I read a total of 17 books in May, and there were a bunch that I didn’t review on the blog, mostly because several of them had been out for a while and have been reviewed so many times elsewhere. They were all books that I either bought on my own or grabbed from the library. Rather than publish individual reviews for each of them (thus backlogging June when I start working on those reviews), I thought I’d round them all up and do bite-sized reviews of just my basic thoughts.
I’ve had The Iron Witch by Karen Mahoney since it came out, but only just got around to reading it back in the middle of May.Donna Underwood is a teenager unlike any other. She’s part of a family and group of alchemists, tasked with protecting our world from the dark elves (or wood elves, as they’re often referred to) and guarding the mysterious Elixir of Life. When Donna was younger, she lost both her parents to the wood elves (her father was killed protecting her, and her mother went insane). She was also so badly wounded that a man simply called “Maker” wove iron under her skin in elaborates designs. The purpose of the iron is three-fold- first, it saved her arms from the severe burns she sustained during the battle. Second, it protect her from the elves more or less, as elves hate iron. Third, it enhances her natural gifts, making her stronger than a normal teenager. In a very short span of time, Donna discovers that the wood elves are back, has to explain her secret to her lifelong friend and then has to save that friend from a terrible fate, and meets a mysterious boy with a few secrets of his own. I really wanted to love this book. but the story moved entirely too fast for me to forge a real connection with the characters. But at the same time, it kind of felt like nothing major happened. One minute she’s spilling her guts to her best friend, and the next she’s entering a strange world to save him. It was fairly anticlimatic when all was said and done. The idea is original, the combination of alchemy and elves is something you don’t see every day, but I feel like it was never fully realized or fleshed out. Maybe the second book will tie it all together better and expand a bit more on the story. I’ll probably get it, mostly because I hate leaving a series once I start it, but overall, I really just didn’t feel a connection to this one.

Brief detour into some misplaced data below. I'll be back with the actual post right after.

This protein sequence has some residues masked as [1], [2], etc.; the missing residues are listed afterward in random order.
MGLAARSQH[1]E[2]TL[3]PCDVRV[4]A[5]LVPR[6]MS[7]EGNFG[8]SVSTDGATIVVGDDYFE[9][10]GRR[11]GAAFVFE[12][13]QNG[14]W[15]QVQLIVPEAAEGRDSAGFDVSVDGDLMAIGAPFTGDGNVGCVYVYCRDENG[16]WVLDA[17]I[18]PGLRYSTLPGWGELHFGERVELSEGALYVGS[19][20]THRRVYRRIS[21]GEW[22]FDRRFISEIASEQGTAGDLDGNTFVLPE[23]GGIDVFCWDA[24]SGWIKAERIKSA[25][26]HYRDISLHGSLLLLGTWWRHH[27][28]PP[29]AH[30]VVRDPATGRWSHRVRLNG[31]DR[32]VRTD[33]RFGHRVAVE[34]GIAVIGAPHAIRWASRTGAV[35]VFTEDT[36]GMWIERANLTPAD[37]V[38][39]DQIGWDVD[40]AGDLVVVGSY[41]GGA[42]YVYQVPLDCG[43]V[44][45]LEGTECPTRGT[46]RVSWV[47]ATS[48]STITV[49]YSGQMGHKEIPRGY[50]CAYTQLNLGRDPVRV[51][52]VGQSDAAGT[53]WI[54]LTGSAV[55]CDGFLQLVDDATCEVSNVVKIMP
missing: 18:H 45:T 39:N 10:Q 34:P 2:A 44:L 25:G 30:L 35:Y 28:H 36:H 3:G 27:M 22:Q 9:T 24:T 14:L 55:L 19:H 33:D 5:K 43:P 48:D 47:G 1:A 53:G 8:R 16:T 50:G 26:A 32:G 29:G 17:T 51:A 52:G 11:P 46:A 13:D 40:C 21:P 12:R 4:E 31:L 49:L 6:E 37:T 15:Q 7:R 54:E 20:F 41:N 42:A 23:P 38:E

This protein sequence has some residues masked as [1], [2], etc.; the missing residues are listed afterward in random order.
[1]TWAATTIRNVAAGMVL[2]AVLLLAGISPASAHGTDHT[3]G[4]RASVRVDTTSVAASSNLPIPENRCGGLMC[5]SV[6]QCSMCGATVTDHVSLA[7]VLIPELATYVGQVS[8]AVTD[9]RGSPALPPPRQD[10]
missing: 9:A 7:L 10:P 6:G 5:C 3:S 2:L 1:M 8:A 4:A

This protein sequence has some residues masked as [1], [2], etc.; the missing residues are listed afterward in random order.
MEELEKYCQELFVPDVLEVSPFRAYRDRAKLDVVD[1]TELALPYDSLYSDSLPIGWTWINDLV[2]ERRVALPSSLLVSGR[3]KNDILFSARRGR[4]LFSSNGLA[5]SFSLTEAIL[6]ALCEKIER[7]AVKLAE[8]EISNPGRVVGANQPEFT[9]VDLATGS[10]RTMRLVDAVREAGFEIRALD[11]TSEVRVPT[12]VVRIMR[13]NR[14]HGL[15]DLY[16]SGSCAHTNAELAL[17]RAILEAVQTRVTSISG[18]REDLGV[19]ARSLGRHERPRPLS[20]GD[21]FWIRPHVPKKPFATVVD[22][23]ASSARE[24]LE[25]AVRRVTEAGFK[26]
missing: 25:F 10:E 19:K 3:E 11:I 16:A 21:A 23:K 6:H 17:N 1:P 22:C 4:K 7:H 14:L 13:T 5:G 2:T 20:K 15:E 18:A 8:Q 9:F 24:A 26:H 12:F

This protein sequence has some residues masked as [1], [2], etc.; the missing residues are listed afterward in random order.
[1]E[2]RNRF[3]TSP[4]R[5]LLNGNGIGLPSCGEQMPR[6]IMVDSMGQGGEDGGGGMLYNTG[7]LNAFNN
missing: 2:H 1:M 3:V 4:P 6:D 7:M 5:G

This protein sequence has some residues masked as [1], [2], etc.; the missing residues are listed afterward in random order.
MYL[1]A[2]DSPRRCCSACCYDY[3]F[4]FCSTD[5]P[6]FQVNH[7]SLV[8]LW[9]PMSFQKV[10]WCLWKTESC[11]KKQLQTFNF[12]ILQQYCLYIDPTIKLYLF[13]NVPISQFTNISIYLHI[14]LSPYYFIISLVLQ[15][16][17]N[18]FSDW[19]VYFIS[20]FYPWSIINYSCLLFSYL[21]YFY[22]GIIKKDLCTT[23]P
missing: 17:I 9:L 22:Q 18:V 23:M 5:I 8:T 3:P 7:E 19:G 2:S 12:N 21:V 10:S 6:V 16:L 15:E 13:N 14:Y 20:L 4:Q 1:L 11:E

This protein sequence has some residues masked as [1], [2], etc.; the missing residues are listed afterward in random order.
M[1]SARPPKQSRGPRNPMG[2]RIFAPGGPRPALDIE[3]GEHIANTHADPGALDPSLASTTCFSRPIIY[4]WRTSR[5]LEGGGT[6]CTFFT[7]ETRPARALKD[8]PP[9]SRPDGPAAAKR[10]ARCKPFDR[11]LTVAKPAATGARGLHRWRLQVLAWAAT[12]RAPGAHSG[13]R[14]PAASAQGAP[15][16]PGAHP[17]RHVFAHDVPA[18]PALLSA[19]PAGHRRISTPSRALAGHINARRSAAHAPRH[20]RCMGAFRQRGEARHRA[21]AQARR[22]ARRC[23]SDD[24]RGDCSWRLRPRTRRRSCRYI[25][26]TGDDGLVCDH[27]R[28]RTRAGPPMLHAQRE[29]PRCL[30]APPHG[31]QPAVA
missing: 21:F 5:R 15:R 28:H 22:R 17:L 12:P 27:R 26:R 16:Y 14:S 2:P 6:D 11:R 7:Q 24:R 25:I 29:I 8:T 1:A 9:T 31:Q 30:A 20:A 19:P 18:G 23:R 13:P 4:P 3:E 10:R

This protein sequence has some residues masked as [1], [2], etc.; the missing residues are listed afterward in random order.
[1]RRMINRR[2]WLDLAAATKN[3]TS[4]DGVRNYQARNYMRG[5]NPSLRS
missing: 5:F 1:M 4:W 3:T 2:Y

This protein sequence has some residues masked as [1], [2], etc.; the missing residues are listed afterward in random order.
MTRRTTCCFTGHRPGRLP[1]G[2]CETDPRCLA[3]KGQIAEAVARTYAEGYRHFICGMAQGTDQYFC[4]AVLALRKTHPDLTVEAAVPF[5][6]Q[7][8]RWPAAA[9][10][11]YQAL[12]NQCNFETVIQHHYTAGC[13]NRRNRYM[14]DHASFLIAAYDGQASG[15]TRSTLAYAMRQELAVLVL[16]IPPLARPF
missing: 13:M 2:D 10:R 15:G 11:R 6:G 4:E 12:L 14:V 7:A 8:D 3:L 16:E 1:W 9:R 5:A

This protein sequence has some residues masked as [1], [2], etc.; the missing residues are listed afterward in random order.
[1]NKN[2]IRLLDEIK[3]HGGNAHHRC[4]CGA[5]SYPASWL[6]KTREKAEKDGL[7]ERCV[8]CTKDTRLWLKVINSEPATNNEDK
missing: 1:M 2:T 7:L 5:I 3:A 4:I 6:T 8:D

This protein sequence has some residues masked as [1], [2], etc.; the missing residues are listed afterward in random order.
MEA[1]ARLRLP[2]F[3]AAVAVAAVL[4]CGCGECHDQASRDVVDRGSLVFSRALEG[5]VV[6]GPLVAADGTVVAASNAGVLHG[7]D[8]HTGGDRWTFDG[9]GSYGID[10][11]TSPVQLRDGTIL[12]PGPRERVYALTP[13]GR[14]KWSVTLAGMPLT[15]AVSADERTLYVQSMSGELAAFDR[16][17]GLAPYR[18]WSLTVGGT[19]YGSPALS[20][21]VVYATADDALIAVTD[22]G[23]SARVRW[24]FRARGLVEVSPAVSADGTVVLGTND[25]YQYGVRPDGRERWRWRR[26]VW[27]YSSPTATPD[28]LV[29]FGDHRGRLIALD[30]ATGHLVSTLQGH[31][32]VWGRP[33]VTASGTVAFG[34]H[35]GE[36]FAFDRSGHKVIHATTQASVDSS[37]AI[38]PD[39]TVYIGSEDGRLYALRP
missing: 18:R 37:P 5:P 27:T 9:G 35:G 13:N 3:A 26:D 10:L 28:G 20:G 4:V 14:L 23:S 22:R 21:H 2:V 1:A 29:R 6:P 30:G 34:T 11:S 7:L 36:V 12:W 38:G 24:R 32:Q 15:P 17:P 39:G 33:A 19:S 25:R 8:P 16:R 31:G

On the other hand,Born at Midnight by C.C. Hunter had me hooked from the start and left me dying for more. At first, it reminded me of an urban fantasy version of the Percy Jackson story, as the main character, Kylie, is sent off to a camp, where she discovers that she’s not the ordinary girl she always assumed she was. Now, I’ll admit, beyond the whole “trying to find out who or what Kylie is plot,” and the “which boy will she choose” plot, not a whole lot happens in this book. However, it does set up the next book in the series nicely, and I have great faith that things will really start to move in that book. Yes, I know, I just complained about the lack of action in “Iron Witch,” so it may seem strange that this very same issue didn’t bother me so much with “Born at Midnight,” but it was different, because even though nothing huge happened pretty much until the end of the book, I felt like I was getting to really know the characters and building up a solid connection that will carry me through the rest of the series. While the whole love triangle smacked a little of another rather famous paranormal love triangle, it does add a nice romantic element to the story, and I’m looking forward to seeing how it pans out. My only complaint is that I waited the whole book to find out what Kylie is, and still didn’t get my answer before the last page. I hope it isn’t going to be drawn out much longer.